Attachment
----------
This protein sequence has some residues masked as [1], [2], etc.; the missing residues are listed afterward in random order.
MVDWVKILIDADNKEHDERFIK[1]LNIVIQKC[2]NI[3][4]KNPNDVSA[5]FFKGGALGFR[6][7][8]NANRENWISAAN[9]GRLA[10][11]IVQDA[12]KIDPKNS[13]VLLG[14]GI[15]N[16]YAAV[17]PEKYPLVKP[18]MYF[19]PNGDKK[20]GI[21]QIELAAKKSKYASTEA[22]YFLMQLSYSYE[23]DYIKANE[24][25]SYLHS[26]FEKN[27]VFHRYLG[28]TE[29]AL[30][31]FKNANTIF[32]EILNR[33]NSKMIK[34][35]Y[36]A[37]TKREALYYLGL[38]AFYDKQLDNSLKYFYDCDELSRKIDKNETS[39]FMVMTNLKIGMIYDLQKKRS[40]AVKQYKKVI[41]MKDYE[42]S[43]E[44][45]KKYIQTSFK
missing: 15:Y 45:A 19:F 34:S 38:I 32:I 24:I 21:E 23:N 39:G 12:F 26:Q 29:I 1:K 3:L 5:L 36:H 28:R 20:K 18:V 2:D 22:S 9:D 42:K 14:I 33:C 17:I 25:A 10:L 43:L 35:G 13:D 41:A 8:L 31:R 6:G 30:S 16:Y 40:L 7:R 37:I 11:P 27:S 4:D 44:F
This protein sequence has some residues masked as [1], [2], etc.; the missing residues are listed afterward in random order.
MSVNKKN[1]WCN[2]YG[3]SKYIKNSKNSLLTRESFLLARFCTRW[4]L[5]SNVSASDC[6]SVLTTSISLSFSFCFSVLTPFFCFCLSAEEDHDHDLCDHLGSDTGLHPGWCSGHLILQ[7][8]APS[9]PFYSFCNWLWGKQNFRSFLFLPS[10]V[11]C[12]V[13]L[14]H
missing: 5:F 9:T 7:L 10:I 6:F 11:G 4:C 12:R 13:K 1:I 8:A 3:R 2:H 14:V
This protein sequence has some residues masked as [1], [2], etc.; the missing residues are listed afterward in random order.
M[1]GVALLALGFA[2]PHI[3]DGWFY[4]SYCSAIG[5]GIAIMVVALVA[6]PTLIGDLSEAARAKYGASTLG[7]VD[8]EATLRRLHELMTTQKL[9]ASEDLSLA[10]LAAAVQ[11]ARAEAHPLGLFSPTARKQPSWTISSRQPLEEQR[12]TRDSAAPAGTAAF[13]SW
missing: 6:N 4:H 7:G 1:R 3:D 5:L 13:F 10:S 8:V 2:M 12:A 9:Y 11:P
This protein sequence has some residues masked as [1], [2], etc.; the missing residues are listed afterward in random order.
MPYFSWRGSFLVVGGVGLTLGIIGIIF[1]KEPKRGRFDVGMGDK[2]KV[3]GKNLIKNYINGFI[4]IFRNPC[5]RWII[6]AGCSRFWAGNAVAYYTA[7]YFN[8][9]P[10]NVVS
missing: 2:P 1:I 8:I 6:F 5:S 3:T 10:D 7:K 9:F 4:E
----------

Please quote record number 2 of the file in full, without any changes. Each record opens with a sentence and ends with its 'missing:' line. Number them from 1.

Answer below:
This protein sequence has some residues masked as [1], [2], etc.; the missing residues are listed afterward in random order.
MSVNKKN[1]WCN[2]YG[3]SKYIKNSKNSLLTRESFLLARFCTRW[4]L[5]SNVSASDC[6]SVLTTSISLSFSFCFSVLTPFFCFCLSAEEDHDHDLCDHLGSDTGLHPGWCSGHLILQ[7][8]APS[9]PFYSFCNWLWGKQNFRSFLFLPS[10]V[11]C[12]V[13]L[14]H
missing: 5:F 9:T 7:L 10:I 6:F 11:G 4:C 12:R 13:K 1:I 8:A 3:R 2:H 14:V